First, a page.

Steven Schwinn, a professor at the John Marshall Law School in Chicago who teaches and writes about constitutional law, said he was “a little puzzled” that the suit wasn’t filed sooner.
“I understand why they challenged the program under the federal Constitution — I’m sure they thought the time was right for bringing the federal challenge,” Schwinn said. “It just smacks of politics to me, but maybe the Texas Constitution and statute give them a little bit more traction than what they got under the federal equal protection clause.”
Mishell Kneeland, a lawyer in Austin with the Culhane Meadows law firm who worked on the Fisher case as an assistant attorney general in Texas, said the new case appears to be designed to wind up at the state Supreme Court. She doubts that the plaintiff will succeed, in part because the state’s constitutional standards are “relatively similar” to the federal version. “The University of Texas’ admissions process is very thoughtfully crafted,” she added.
Blum, a former stockbroker and onetime candidate for Congress who majored in English and government at UT, isn’t a lawyer, but he has made something of a cottage industry out of lining up lawyers, funding and plaintiffs in a 20-year quest to end the use of racial and ethnic considerations in college admissions, voting rights and other aspects of public policy. He has ushered cases into the marble-and-mahogany chamber of the nation’s highest court six times.
His Project on Fair Representation, another nonprofit group, underwrote the lawsuit by Abigail Fisher, a white woman denied admission to UT. In its first opinion in that case, a 7-1 decision written by Kennedy in 2013, the Supreme Court set aside a lower court’s approval of UT’s use of affirmative action and told that court to conduct a “searching examination” of whether such considerations are really necessary to obtain the educational benefits of diversity. The lower court concluded once again that UT’s program was legal, after which the high court took the case a second time.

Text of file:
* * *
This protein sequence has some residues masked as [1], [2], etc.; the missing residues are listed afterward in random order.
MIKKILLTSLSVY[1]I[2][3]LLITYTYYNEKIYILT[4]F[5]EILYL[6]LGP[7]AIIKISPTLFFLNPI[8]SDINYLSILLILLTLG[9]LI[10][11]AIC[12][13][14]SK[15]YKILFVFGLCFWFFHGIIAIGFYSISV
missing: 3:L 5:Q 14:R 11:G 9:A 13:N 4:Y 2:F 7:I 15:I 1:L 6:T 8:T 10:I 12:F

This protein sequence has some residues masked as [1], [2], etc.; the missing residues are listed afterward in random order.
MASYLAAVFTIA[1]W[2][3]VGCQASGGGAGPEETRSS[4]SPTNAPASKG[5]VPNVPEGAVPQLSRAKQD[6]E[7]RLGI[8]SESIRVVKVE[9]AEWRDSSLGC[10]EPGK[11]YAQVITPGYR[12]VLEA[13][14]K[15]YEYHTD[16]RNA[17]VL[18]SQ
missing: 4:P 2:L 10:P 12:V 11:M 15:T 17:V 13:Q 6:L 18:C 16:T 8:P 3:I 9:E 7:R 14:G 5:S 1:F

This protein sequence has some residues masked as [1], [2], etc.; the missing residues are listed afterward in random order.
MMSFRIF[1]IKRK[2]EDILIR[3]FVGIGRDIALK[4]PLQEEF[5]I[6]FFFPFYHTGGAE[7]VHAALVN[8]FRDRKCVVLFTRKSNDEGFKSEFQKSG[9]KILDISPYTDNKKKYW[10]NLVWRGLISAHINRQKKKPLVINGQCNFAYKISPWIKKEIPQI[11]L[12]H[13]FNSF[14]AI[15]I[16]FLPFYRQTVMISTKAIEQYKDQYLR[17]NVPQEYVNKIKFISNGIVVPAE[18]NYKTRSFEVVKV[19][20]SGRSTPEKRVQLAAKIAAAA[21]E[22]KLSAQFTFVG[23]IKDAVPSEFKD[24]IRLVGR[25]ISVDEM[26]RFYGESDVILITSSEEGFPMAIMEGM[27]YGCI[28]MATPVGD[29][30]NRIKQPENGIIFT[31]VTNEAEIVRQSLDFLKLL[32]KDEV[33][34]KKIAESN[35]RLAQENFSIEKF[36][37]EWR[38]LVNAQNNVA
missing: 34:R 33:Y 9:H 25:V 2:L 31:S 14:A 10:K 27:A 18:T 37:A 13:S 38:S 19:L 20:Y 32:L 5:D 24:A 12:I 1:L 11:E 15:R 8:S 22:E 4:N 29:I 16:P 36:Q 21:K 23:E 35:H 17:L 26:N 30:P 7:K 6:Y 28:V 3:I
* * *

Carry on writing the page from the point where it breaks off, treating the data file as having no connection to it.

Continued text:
Blum has also organized lawsuits in which Students for Fair Admissions is the plaintiff against Harvard University and the University of North Carolina at Chapel Hill. Those cases, filed in federal courts in 2014, contend that well-qualified Asian-Americans are routinely denied admission solely on the basis of race.
No other state has admissions laws precisely like those governing UT.
A 1997 state law offered automatic admission to UT and other public colleges and universities to students ranking in the top 10 percent of their Texas high school class. In 2009, the law was modified for UT, allowing it to cap automatically admitted students at three-fourths of its freshmen from Texas.
Each fall, the university notifies Texas school officials of the class rank that current high school juniors need to attain by the end of their junior year to be automatically admitted; the cutoff is 7 percent for the 2017-18 and 2018-19 academic years.
Blum’s latest lawsuit against UT doesn’t come as a surprise. In March, he began inviting students who were rejected by UT to provide grades, test scores and a list of outside activities to help build the new case.